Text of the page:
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Encountering the Other: An Interdisciplinary Inquiry into Horse/Human Interaction

Encountering the Other: An Interdisciplinary Inquiry into Horse/Human Interaction

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Title: Encountering the Other: An Interdisciplinary Inquiry into Horse/Human Interaction
Author: Gartner, Hana
Abstract: This thesis asks how and why a serendipitous and spontaneous personal encounter with a being from another species created an ongoing bond. Through the lens of three intersecting disciplines: environmental studies, animal behaviour and health science, I explore how the horse, over time, has gone from warrior and labourer to serving humans as teacher and therapist.
Much of the existing literature extols the benefits of human-animal interaction (HAI), reinforcing an intuitive instinct that animals are good for humans. However researchers still cannot explain the mechanisms through which these benefits are delivered.
This study examines the correlation between horse and human heart rates recorded on portable activity trackers during equine assisted learning sessions. We found no correlation of heart rate variability between humans and horses. With little available empirical evidence and mixed outcomes, researchers are unable to make conclusive statements about the beneficial effects of HAI in the long term.
 
This thesis asks how and why a serendipitous and spontaneous personal encounter with a being from another species created an ongoing bond. Through the lens of three intersecting disciplines: environmental studies, animal behaviour and health science, I explore how the horse, over time, has gone from warrior and labourer to serving humans as teacher and therapist.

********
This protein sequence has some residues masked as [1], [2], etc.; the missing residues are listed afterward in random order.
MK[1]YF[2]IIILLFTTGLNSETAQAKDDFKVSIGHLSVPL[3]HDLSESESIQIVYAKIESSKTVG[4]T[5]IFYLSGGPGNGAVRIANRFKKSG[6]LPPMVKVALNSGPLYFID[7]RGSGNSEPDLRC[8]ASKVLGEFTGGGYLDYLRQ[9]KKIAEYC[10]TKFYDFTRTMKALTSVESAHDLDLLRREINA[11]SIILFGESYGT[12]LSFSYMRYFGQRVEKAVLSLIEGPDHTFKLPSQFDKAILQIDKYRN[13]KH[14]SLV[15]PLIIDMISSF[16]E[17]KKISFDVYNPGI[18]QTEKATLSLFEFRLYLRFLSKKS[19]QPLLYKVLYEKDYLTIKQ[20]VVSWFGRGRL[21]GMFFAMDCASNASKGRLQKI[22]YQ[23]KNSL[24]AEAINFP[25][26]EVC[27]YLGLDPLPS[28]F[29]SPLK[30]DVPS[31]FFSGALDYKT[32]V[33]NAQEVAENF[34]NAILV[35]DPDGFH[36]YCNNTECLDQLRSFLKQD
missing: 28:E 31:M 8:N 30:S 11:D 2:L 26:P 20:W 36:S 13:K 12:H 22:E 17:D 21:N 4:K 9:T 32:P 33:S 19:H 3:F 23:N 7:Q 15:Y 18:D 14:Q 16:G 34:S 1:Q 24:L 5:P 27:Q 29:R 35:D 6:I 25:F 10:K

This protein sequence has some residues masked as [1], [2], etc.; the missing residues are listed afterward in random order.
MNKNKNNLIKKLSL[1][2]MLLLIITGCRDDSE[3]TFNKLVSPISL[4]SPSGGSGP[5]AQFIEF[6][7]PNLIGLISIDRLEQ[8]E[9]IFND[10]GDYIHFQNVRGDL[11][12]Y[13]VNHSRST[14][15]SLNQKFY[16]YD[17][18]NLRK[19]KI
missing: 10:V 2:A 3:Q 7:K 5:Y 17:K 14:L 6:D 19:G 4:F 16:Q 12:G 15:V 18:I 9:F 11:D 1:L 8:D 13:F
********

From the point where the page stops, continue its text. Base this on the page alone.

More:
Much of the existing literature extols the benefits of human-animal interaction (HAI), reinforcing an intuitive instinct that animals are good for humans. However researchers still cannot explain the mechanisms through which these benefits are delivered.
This study examines the correlation between horse and human heart rates recorded on portable activity trackers during equine assisted learning sessions. We found no correlation of heart rate variability between humans and horses. With little available empirical evidence and mixed outcomes, researchers are unable to make conclusive statements about the beneficial effects of HAI in the long term.
 
Subject: Public health
Keywords: Horse
Equine-assisted learning
Equine-assisted therapy
Human-animal interaction
Inter-species communication
Human-horse bond
Type: Electronic Thesis or Dissertation
Rights: Author owns copyright, except where explicitly noted. Please contact the author directly with licensing requests.
URI: http://hdl.handle.net/10315/34313
Supervisor: Van Daalen-Smith, Cheryl ; Fawcett, Leesa ; MacDonald, Suzanne
Degree: MA - Master of Arts
Program: Interdisciplinary Studies
Exam date: 2017-07-24
Publish on: 2018-03-01

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